Discussion in 'B&W: Film, Paper, Chemistry' started by Rhodes, May 17, 2013.
Can I use it with cameras that have the small view filme window in the back?
I admit I haven't tried it, but wouldn't expect it to be a problem if you are able to use regular ISO 400 pan films in the camera. (The Rollei material doesn't extend very far beyond the visible spectrum.)
Thanks, I just ask because efke 820 IR film sheet warn about using the film with this types of camera because of fogging the film, etc. And actually I only got one 2 cameras (35mm) that do not have the window!
In case of doubt:
-) do a test with the first "unexposed" part behind the leader by letting a lot of sunlight shine into that window at several angles
-) then tape the window on the outside with Aluminium foil (to safeguard the rest of the film and to have something to compare the first strip to)
It could be a BIG problem, IR film is incredibly sensitive, I would never use it in a red window camera without masking out the window.
Simon ILFORD Photo / HARMAN technology Limited.
Normally they are not red, more white/light green or orange!
What windows are we talking about??
The red one for roll-film positioning, as Simon thought, or that foam-sealed window to show part of the type 135 cassette, as I thought?
I quote Simon but the question isn't necessarily posed to him alone:
Are we talking about it being safe to check the red window in shade when moving the film to the next frame but ensuring that at all other times the mask is applied? I am thinking here of SFX and Rollei 400S
One day I might want to try both films in my Agfa Isolette which has an aluminium mask to cover the red window but no point in using either film if at no time can the red window be used to check the film position.
I've used the Efke film (with more extended sensitivity) in red-window cameras and been OK as far as the red window is concerned. I did, however, find out the hard way that some visually-opaque bellows (bellowses? bellowsen?) aren't entirely IR-opaque!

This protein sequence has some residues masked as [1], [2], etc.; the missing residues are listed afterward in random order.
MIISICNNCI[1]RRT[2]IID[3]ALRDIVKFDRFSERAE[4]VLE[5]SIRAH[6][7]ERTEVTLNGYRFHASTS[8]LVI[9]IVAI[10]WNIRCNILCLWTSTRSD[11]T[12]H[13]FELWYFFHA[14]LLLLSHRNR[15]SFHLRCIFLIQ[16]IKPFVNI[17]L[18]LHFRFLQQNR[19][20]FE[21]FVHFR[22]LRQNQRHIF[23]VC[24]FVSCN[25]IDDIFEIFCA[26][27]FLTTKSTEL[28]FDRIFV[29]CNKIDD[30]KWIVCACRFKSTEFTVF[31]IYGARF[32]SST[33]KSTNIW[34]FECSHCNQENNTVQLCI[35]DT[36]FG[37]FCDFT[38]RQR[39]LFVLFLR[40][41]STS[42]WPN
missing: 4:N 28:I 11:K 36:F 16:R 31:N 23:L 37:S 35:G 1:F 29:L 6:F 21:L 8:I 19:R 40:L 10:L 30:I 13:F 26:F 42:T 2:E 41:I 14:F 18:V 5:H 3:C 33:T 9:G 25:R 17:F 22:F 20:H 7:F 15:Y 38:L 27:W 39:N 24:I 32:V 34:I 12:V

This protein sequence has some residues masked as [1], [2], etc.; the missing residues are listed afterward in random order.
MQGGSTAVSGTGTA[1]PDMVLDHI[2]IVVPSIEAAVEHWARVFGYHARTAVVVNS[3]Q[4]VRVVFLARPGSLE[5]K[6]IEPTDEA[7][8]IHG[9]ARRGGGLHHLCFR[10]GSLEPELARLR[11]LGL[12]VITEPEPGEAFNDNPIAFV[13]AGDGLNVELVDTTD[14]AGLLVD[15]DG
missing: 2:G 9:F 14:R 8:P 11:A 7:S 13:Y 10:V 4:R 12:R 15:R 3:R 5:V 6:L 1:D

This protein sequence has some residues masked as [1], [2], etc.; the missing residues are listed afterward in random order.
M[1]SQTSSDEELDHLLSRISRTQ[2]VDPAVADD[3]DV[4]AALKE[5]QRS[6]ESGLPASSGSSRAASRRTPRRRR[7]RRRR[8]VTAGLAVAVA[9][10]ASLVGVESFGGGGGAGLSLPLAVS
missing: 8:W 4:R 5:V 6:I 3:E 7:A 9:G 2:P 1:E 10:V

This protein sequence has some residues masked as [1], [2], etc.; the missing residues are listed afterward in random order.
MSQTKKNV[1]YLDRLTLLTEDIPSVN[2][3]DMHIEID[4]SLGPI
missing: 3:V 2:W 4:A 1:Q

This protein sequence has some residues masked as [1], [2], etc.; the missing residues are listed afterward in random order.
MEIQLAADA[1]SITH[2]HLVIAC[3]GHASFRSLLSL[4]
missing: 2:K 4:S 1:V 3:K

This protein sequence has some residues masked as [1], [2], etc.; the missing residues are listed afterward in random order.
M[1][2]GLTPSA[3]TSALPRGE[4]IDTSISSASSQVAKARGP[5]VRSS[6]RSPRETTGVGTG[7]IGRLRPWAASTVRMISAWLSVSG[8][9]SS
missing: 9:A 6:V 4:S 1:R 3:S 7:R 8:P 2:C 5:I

It would be prudent to run a test roll anyway---maybe even a torture test in which you leave the red window uncovered and pointing at the sun for a while---but personally I would expect it to be OK, assuming the bellows material doesn't pass IR.
Somebody should risk the money and test, I guess. One might have hoped maybe somebody already (maybe inadvertently) had!
Doing a light leak test, I once loaded regular 400 pan film (TMX as I recall) in my Perkeo II and left it, red window cover open, in the sun at various angles for 15 minutes per exposure, winding a blank frame between tests to catch stuff outside the film mask. I saw no damage attributable to the red window. There was a small mark just on one edge on a single frame that was probably a hinge-related mark. Given that pan film has at least some red sensitivity, I don't think the window color is all that significant.
So that was my logic in the post up-thread. The Efke IR stuff goes further into the IR region and might potentially stir up more problems, but as far as l know neither goes anywhere near as far out as the old Kodak material.
I view testing, bracketing and occasional frustration as a part of shooting IR anyway!
Edit: And while I was fumbling at the keyboard, we got some real input -- thanks Nathan!
The foam-sealed window to show part of the type 135 cassette, as you thought! I finished a test roll, going to dev and see what cames up. Will post the results!
I put a piece of aluminium foil over the window on my Nikon F70 and secured it with black tape. Haven't seen any evidence of light leaks after shooting a few rolls, but I didn't test IR film without the foil.